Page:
Think of religion as a collection of viruses, specialists in modifying a host’s behavior in specific ways, that somehow got into our ancestors during the long period of human biological evolution. As they settled in and adjusted to their environment, they developed various degrees of symbiosis with the host and each other.
The host evolved both physically and in terms of cognitive powers; in the process, new needs appeared that some of the religion viruses were able to fill, including burial of the dead, ancestor worship, magic, explanatory narratives, rites of passage, and much more. The result was a host better able to cope with the arduous environment of the Pleistocene.
Enter the Holocene and agriculture. Population increased and brought new stresses on interpersonal relations. Some of the older viruses adapted and formed new combinations; an uneasy equilibrium was forged that allowed people to function in settled communities. Eventually, population density increased even more and conflicts ensued, on a new and larger scale. Group selection between cultures became a major driving force in the host’s evolution. Enter the bad virus.
Perhaps we should not call it a bad virus since at that time it met a need that was only marginally less vital than the need for physical survival of the individual hosts. Warfare in the Bronze and early Iron ages was often a matter of kill or be killed; if your group was on the losing end it didn’t much matter how physically fit you were. Check out the Old Testament. The new virus conferred the enormous practical advantage of substantially increasing the odds that your side would win. It did this by inducing a state akin to sexual arousal, adrenalin in full spate, blood diverted from the brain and viscera to the fighting muscles. It caused whole groups of people, especially the men, to enter a state of arousal that could last months or longer, and could focus on a distant enemy, not just an immediate threat.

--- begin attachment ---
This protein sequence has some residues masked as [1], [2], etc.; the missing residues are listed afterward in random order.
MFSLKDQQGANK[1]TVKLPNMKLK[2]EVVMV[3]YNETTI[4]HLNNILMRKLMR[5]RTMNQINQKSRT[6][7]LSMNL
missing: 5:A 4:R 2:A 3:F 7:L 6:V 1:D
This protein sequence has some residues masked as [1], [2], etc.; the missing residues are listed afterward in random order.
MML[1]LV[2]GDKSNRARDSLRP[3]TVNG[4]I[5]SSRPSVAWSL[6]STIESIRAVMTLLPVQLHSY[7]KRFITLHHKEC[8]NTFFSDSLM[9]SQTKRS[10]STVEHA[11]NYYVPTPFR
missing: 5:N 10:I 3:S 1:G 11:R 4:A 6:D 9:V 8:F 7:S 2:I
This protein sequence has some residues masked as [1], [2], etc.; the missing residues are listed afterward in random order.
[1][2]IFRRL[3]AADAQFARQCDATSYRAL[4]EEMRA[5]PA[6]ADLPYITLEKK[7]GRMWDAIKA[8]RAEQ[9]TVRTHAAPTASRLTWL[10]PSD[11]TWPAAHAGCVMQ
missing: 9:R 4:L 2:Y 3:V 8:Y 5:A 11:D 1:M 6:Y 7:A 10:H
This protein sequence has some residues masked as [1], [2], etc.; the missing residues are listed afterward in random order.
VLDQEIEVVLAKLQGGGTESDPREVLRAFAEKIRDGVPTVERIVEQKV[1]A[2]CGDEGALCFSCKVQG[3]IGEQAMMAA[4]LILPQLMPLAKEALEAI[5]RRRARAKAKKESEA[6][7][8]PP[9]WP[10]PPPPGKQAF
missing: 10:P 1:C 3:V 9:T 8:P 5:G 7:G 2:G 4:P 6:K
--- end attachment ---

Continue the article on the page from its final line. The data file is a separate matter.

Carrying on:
Perhaps we should not call it a new virus, because most likely it had been in its host for a long time, along with other survival viruses, and simply expanded in its strength and efficiency when warfare became common. But it was new in the sense that it became transformed into something so much more powerful that it was for all practical purposes a new effect.
It was new in another sense as well. Other religion viruses had proliferated to fill emergent needs for social cohesion within the expanded group. During the neolithic the resulting religious practices were relatively benign and relaxed, but when the age of constant war began there was a need for stronger medicine. Enter Yahweh, father image, war god, smiter of the tribe’s enemies. Yahweh and the arousal virus went into battle together, and very shortly Yahweh became infected irremediably. Reading the Old Testament, it is easy to get the impression that Yahweh went through the second and first millennia BC with a permanent erection.
The early Christians weren’t too affected by the bad virus at first, but it wasn’t long before it took hold with Christ’s followers. Islam never had a chance, it was prime material for the bad virus from the word go. The Viagra of Yahweh took over the western world, and has been with us ever since.
Nowadays, when there is no enemy in sight, the virus stays below the horizon, the only visible manifestations being aggressive and competitive missionary activities. But it is a beast lying in wait that can be aroused by clever symbolic manipulation, and once aroused it is not easily put back to rest.
So-called religious wars have usually not been exclusively or even mostly about religion. They start with some other cause, but when armed conflict becomes imminent, or if a party is actually attacked, it is normal to invoke religious symbolism to awaken the bad virus and prepare for battle. Even when belligerents share the same faith, each will invoke religious symbolism, undeterred by any suspicion that their deity might have trouble choosing which side to be on.
If this analysis has any merit, it suggests a possible approach to the scientific study of religion that is aimed at a more specific target than most of the efforts to date. The recent books by Dawkins and Harris have been aimed at demolishing the whole structure of religious viruses as they have evolved over the ages, and it isn’t entirely clear even to me, a committed humanist, exactly how we might replace the empty space that that excision would create. But if we could discover an antidote that would counter the specific bad virus described here, we might be getting someplace.